Lisa McCalmont, 49; lawyer challenged execution by injection
Lisa McCalmont, an Oklahoma attorney who played a key role in the legal battle challenging the execution of inmates by lethal injection, has died. She was 49.
McCalmont killed herself at her home in Norman, Okla., about midnight on Nov. 1, according to friends. She was found by her husband, Craig Dixon, a geophysicist. She did not leave a suicide note before hanging herself.
Friends and associates, some who had known her for years and others who had worked closely with her in recent months, all said they were mystified about why McCalmont decided to take her own life just two months before the lethal injection issue was due to be considered by the U.S. Supreme Court.
The high court is to hear oral arguments in the case of Baze vs. Rees in January. In that case, the Supreme Court is considering whether the constitutional bar against cruel and unusual punishment prohibits carrying out a method of execution that creates an “unnecessary risk of pain as opposed to only a substantial risk of the wanton infliction of pain.”
McCalmont was the lead lawyer in the federal challenge to the lethal injection process in Oklahoma, the first of 37 states to adopt the procedure that involves a three-drug cocktail.
In that case, she asserted that Oklahoma designed a procedure for carrying out an execution “that purports to induce death only after a condemned prisoner has been rendered unconscious and unable to experience pain.” But “in reality,” McCalmont contended, the policies and practices devised by Oklahoma officials “unnecessarily risk conscious suffering and pain during execution and deliberately ignore and are indifferent to the health and safety of condemned prisoners” in violation of the Constitution’s prohibition against cruel and unusual punishment.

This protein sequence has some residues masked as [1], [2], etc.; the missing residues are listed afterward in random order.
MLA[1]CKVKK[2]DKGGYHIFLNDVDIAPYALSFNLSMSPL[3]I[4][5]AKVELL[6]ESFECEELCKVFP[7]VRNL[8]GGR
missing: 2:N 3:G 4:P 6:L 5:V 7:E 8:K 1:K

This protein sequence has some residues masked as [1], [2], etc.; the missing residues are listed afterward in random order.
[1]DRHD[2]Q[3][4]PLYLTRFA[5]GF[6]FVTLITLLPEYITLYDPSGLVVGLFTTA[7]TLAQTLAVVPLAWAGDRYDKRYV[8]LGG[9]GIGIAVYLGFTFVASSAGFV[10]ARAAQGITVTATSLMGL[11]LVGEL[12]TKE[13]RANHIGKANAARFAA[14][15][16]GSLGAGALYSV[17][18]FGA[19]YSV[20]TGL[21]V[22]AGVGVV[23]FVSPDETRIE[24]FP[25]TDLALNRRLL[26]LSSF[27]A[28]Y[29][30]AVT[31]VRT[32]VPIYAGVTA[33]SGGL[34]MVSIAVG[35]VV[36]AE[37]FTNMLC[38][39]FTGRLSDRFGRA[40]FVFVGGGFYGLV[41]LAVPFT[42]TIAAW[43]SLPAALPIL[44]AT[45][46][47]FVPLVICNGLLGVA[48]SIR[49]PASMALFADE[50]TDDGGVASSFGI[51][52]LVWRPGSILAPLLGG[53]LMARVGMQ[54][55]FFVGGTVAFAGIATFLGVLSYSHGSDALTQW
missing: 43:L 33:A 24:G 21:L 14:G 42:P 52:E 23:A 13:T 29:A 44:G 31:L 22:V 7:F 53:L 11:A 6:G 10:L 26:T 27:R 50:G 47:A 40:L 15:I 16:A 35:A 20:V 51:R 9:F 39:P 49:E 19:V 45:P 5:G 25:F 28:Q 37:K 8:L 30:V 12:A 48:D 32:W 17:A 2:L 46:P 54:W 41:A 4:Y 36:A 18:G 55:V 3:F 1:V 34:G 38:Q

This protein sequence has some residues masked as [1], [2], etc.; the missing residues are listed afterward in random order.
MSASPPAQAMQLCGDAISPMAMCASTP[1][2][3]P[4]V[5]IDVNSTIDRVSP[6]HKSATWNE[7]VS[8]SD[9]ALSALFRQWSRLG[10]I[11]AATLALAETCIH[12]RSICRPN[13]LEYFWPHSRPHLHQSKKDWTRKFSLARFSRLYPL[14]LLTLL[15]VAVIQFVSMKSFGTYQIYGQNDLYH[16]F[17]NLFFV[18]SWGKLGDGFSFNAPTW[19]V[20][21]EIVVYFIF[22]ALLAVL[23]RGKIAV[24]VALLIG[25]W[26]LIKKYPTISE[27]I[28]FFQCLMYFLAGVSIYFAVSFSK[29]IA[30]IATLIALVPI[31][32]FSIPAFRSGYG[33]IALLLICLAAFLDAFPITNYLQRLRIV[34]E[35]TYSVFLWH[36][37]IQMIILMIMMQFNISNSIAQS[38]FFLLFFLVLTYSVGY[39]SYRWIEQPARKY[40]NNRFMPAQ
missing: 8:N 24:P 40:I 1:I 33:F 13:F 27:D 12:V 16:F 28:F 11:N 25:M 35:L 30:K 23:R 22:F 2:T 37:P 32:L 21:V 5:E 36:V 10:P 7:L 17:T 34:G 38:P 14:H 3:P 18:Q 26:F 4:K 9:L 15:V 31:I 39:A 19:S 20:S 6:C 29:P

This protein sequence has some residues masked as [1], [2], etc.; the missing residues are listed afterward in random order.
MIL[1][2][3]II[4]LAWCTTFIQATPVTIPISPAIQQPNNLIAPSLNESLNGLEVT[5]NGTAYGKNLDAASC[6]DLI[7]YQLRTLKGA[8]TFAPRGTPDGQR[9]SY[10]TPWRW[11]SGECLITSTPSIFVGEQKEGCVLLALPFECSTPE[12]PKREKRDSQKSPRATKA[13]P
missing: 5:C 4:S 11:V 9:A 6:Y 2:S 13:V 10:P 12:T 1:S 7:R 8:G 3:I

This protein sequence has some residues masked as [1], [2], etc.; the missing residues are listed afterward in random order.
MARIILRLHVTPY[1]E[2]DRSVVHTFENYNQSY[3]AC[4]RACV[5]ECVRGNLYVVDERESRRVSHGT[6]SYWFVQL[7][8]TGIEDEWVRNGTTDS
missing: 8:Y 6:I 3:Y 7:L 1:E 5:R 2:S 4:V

A federal judge in Oklahoma City rejected the state’s efforts to dismiss the case. Then, last spring, that case was formally put into abeyance for a year “to allow the [Oklahoma] Department of Corrections to effectuate the terms of the settlement,” according to McCalmont’s published resume. A lawyer for the Oklahoma attorney general’s office declined to comment on any changes the state had made in its lethal injection procedures.
In addition, McCalmont had “made presentations to capital defense attorneys at national and regional conferences, which were intended to help lawyers understand the scientific and legal issues involved in challenging lethal injection protocols,” according to Elisabeth Semel, director of the death penalty clinic at UC Berkeley’s Boalt Hall School of Law. (In recent months, McCalmont had been working as a special resource counsel on lethal injection issues at the death penalty clinic.)
Other attorneys said McCalmont provided guidance on such cases in Alabama, Arizona, Arkansas, California, Delaware, Florida, Georgia, Idaho, Indiana, Kentucky, Maryland, Mississippi, Missouri, Nevada, Oregon, Tennessee, Texas and Virginia.
Moreover, McCalmont prepared a detailed briefing book on the controversy, which could be used to explain the issue to non-lawyers.
“Lisa really had a handle on the science and the medicine,” well before the issue was taken seriously, said Ginger Anders, a Washington, D.C., attorney who has worked on three major lethal injection cases, including the one in California.
“She was so generous with her time as people realized these claims had legs. She did not set out to be the nationwide expert, but everyone in the death penalty community knew she knew the most,” Anders said.